Gifting can be a tax-efficient way to transfer wealth before and after your passing, and there are many strategies available depending upon your situation and goals.
Gift Tax Exclusion – The IRS provides an annual gift tax exclusion of up to $17,000 (2023) to individual taxpayers. This means that you can gift cash, securities, or property to as many people as you want without paying any taxes, as a separate exclusion is applied to each recipient. In addition, gifts can be made from your spouse, so together each spouse can gift an amount up to the annual exclusion to the same person.
Gift Splitting – Married couples can use a technique called gift splitting, in which each spouse gifts an amount up to the annual exclusion to the same person, which doubles the gift without creating any gift tax. You must file a joint tax return to qualify and include Form 709, the gift tax return.
Gifting to Educational Institutions or Medical Providers – Gifts of tuition paid directly to an educational institution or medical expenses for someone else paid directly to the medical provider are not considered taxable and can be up to any amount.
Gifting to Qualified Charitable Organizations – When gifting to qualified charitable organizations, neither the donor nor recipient pays taxes. And donors may qualify for tax deduction. For gifts to non-qualified charitable organizations, recipients do not pay taxes, however donors may have to pay taxes.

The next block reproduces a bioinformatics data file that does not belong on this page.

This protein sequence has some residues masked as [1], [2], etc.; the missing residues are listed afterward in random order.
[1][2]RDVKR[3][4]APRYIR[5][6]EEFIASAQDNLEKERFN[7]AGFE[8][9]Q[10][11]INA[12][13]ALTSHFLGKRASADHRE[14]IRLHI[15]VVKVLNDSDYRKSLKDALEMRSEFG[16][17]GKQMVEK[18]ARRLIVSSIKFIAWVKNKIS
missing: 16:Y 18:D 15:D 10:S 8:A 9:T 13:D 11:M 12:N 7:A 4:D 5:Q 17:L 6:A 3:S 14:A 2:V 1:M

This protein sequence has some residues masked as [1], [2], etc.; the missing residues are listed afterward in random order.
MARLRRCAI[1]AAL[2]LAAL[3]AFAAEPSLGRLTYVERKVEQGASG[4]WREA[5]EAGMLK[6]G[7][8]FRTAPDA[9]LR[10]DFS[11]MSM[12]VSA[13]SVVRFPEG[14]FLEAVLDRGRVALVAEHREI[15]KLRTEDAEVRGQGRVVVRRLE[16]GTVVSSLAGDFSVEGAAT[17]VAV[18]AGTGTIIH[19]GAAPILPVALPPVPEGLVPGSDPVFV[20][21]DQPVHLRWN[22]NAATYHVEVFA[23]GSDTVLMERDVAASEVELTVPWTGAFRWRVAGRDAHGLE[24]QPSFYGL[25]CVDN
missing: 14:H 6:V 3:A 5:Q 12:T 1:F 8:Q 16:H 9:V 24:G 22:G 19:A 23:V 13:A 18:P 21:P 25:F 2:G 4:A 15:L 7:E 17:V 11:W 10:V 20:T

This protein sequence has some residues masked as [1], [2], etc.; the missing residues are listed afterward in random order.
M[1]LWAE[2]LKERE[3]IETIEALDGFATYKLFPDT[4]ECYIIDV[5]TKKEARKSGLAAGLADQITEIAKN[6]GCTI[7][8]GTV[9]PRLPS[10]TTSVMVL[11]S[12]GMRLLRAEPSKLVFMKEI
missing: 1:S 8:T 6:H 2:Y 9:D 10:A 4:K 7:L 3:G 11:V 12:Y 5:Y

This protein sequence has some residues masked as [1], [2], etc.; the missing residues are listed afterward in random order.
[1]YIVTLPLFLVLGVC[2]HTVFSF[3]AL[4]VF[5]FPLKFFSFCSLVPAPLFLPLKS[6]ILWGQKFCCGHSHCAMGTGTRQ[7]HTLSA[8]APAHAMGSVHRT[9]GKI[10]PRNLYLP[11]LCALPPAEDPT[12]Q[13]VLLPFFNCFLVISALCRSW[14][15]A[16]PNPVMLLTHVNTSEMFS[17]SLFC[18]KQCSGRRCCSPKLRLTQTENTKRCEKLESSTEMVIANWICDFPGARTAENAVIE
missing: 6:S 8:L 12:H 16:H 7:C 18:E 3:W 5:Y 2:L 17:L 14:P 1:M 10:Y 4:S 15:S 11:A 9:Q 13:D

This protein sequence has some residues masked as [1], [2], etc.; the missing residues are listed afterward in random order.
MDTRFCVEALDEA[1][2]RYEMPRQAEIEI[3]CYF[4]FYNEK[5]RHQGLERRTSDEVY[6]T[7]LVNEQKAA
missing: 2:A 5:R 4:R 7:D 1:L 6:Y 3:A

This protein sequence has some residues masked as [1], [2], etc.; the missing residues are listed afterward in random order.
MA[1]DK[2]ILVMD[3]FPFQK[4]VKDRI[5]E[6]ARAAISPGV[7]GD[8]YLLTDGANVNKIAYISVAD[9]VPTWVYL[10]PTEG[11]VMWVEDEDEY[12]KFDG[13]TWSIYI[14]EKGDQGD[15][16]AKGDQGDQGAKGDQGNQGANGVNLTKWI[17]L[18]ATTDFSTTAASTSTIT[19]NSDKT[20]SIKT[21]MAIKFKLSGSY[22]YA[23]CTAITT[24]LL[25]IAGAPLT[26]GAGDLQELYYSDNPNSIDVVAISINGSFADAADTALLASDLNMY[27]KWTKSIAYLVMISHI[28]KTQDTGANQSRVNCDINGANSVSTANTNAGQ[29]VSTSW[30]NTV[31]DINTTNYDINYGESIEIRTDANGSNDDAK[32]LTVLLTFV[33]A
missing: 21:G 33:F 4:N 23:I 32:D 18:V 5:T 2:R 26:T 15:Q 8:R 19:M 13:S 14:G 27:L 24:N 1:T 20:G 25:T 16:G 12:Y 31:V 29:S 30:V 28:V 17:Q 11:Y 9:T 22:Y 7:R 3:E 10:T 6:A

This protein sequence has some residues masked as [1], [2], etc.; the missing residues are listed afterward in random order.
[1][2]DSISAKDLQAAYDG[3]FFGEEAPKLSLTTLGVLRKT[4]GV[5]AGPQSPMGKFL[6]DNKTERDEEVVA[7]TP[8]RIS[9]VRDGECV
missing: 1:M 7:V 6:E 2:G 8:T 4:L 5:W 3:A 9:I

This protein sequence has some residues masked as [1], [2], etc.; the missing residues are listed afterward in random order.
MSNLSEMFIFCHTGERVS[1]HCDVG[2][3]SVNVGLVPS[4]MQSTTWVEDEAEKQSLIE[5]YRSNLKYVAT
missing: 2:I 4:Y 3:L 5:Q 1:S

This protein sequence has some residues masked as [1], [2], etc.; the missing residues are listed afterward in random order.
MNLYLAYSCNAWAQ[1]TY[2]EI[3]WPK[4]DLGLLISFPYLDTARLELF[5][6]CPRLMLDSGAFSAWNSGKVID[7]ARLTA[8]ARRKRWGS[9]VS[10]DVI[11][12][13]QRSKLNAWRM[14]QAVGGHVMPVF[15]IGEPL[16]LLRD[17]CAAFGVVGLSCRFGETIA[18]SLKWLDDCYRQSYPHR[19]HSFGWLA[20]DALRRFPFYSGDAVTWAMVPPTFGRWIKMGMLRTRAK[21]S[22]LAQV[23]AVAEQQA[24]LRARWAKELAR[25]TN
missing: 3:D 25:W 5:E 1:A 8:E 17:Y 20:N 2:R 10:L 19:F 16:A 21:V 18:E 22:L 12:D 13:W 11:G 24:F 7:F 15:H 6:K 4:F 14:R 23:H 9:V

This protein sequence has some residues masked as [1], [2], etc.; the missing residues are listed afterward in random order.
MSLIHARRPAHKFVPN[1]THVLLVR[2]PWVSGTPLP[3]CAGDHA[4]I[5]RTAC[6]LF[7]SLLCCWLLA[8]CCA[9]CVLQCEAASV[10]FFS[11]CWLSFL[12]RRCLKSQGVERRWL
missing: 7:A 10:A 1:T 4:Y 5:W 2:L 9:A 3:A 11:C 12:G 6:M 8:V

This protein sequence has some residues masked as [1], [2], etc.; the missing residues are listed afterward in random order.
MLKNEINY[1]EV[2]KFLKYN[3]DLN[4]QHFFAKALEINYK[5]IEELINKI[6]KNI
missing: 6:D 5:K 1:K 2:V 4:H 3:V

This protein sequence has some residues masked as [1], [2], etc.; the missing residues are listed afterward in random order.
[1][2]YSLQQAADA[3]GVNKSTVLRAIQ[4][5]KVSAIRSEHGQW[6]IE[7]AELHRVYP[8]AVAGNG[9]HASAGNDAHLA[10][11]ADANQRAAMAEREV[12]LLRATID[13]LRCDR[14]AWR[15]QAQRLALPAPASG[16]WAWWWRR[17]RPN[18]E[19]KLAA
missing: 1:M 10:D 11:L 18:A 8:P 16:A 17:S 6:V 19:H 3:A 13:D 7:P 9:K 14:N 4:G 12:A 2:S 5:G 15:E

Gifting Your IRA Qualified Charitable Distributions – Through a qualified charitable distribution (QCD), you can use your tax-deferred IRA to make donations to a qualified charitable organization and satisfy your required minimum distribution (RMD), thus not paying the taxes on your retirement savings. You must be 70.5 years of age to do this.
Non-Cash Gifting – Rather than selling your appreciated stocks or mutual fund shares that you’ve held more than a year and donating the after-tax proceeds, consider donating the shares to a qualified charitable organization that eliminates the capital gains tax you would have otherwise paid if you sold the securities and donated the cash.
Accelerated Gifting to 529 Plan – If you wish to gift a large amount to your children or grandchildren’s 529 Plans, you can utilize a technique called “superfunding”, that allows a lump sum contribution of five times the annual gift tax exclusion that is spread over five years. And beginning in the 2024-25 school year, distributions from grandparent-owned 529 plans will no longer be included in a student’s untaxed income, which historically had negatively impacted the student’s financial aid need.
When considering any gifting strategies, it is important to consider dollar limits and reporting requirements